Western Digital wonders why enterprise isn't keen on its solid-state drives

We must sell more!

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Western Digital's final fiscal 2018 quarter delivered strong results that were let down by disappointing enterprise SSD sales.

In the quarter to the end of June revenues were $5.1bn, 6 per cent up on a year ago, with profits of $756m, 170 per cent higher than last year's $280m.

Full-year revenues were $20.65bn, 8 per cent higher than fiscal 2017's $19.1bn, with disappointingly low profits of $675m due to the US accounting changes earlier this year. Last year's profits were $397m.

In the final quarter WD generated $863m of operating cash flow. Capital investments of $225m resulted in free cash flow of $638m. In fiscal 2018 it generated $4.2bn in operating cash flow, up 22 per cent from the year before. After deploying $1.6bn on capital investments, free cash flow was $2.7bn.

Segment-wise, the June quarter revenue for Data Center Devices and Solutions was $1.6bn, up 14 per cent year-over-year with growth driven by cloud-related storage.

Client Devices revenue was $2.5bn, an increase of 3 per cent year-over-year, with significant growth in mobile and embedded products offset by client compute devices.

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Client Solutions revenue was $1bn, up just 2 per cent year-over-year, with sales through retail singled out.

WD sold 39 million disk drive units; it was 43.1m a year ago. Broken down, that's 9.6 million notebook drives, 8.2 million desktop spinners, 8.9 million consumer electronics drives, 4.8 million branded drives through retail and 7.5 million enterprise drives, mostly high-cap helium-filled products.

President and COO Mike Cordano said overall exabyte growth in capacity enterprise was more than 90 per cent year-over-year in the first half of calendar 2018, and estimates it will be more than 65 per cent year-over-year for calendar 2018.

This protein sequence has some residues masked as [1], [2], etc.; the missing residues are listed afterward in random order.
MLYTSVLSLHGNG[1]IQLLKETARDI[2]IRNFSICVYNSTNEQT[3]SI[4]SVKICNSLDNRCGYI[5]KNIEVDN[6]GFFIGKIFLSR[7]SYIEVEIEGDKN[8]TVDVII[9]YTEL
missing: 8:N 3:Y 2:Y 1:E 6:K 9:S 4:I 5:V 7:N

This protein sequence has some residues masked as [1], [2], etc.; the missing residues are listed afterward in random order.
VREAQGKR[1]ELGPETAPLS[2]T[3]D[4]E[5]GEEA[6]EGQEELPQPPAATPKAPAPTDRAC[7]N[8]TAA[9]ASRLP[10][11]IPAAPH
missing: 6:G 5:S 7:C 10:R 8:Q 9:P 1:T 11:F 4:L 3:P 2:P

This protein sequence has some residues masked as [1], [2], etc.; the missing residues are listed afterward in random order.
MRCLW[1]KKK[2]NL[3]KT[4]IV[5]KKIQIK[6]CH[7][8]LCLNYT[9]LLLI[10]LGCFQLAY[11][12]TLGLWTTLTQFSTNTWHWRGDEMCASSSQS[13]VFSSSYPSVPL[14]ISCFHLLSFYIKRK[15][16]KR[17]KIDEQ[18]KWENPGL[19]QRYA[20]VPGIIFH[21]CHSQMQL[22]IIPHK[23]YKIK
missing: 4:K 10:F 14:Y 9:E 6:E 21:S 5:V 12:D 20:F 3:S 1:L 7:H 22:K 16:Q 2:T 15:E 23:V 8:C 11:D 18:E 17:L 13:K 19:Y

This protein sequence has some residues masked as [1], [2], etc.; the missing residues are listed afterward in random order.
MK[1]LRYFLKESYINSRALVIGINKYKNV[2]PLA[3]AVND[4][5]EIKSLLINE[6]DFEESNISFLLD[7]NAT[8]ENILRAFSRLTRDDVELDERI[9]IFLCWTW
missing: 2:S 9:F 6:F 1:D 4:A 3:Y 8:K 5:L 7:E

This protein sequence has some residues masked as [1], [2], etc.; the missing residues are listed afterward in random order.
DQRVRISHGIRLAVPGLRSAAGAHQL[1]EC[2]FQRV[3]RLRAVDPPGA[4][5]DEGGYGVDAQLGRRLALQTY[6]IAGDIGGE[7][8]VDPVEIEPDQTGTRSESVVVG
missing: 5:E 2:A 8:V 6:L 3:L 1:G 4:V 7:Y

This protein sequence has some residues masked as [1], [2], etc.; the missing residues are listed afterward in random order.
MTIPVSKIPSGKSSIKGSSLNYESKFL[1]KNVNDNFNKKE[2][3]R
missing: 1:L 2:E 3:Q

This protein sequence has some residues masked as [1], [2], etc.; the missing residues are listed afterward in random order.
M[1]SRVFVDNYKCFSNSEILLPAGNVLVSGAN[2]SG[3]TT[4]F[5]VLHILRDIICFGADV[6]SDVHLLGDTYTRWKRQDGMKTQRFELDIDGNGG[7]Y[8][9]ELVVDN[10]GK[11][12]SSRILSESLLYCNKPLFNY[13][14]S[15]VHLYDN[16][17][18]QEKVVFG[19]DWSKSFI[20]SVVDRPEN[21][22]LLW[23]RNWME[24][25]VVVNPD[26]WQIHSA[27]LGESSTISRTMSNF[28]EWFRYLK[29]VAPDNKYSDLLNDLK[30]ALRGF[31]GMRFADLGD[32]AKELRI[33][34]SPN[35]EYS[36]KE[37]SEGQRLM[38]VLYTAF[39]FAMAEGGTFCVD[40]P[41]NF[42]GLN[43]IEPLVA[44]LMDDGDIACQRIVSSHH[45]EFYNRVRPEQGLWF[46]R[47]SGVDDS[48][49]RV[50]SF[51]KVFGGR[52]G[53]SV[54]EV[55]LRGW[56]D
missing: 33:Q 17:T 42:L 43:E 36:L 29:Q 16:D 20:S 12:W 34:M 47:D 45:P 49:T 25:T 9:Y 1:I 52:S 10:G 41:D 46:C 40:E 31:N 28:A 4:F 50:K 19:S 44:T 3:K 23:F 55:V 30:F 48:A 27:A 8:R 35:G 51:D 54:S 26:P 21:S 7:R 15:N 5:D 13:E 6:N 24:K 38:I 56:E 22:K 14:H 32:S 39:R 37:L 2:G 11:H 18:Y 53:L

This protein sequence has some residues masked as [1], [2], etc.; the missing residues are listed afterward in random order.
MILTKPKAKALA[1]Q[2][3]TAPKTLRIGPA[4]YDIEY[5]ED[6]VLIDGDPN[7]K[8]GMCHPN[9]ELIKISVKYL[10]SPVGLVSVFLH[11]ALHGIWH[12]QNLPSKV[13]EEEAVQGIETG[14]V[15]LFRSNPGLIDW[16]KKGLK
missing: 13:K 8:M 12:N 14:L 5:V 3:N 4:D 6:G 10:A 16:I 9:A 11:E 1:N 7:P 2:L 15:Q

WD doesn't break out its separate disk drive and flash-based product revenues so we don't know how many SSDs it sold and what revenue they contributed. However, CEO Steve Milligan commented on enterprise SSD results in the earnings call:

Our execution in the enterprise SSD area has not been as good as it needs to be. It is a strong focus of ours, there is no question. It has been a strong focus for a long time. We've had some execution issues from a product development perspective.

"We've made some changes," he added. "We're making some progress, and you're going to begin to see some new product introductions in that area, given some of the changes that we've made as we approach the end of this calendar year and into 2019.

"It'll begin to have a more material impact in terms of our financial results as we progress through 2019. But that is clearly an area that I have been disappointed in from an execution standpoint, but make no mistake, it is a key focus item for us as a company."

He mentioned ramping up more mainstream NVMe product in calendar 2019.

Milligan said flash supply had been tight for several quarters due to the complexities of technology convergence, such as the move from 2D to 3D, and then in 3D to higher layer counts. These technology conversions are maturing and manufacturing yields are improving, so the rate of flash supply growth is also increasing.

We estimate that in calendar 2018, industry bit growth will be at the high end of the long-term range. These factors, together with a softer demand environment in key sectors such as mobility, are causing flash pricing to decline in a rate faster than in past quarters. The flash industry has been in the midst of adjusting to these normalisation trends.

Milligan expects pricing pressure to continue through the remainder of calendar 2018. In this context and in response to the changing market environment, WD is reviewing its near-term capital investment plans for flash with joint-venture partner Toshiba Memory Corporation.

Cordano said WD wants "to moderate the near-term pace of capital investments". WD has set up a $5bn share repurchase programme, and is paying shareholders a dividend.

Next quarter's revenues are expected to be between $5.1bn and $5.2bn. They were $5.18bn a year ago, so no boost from enterprise SSD sales there. ®

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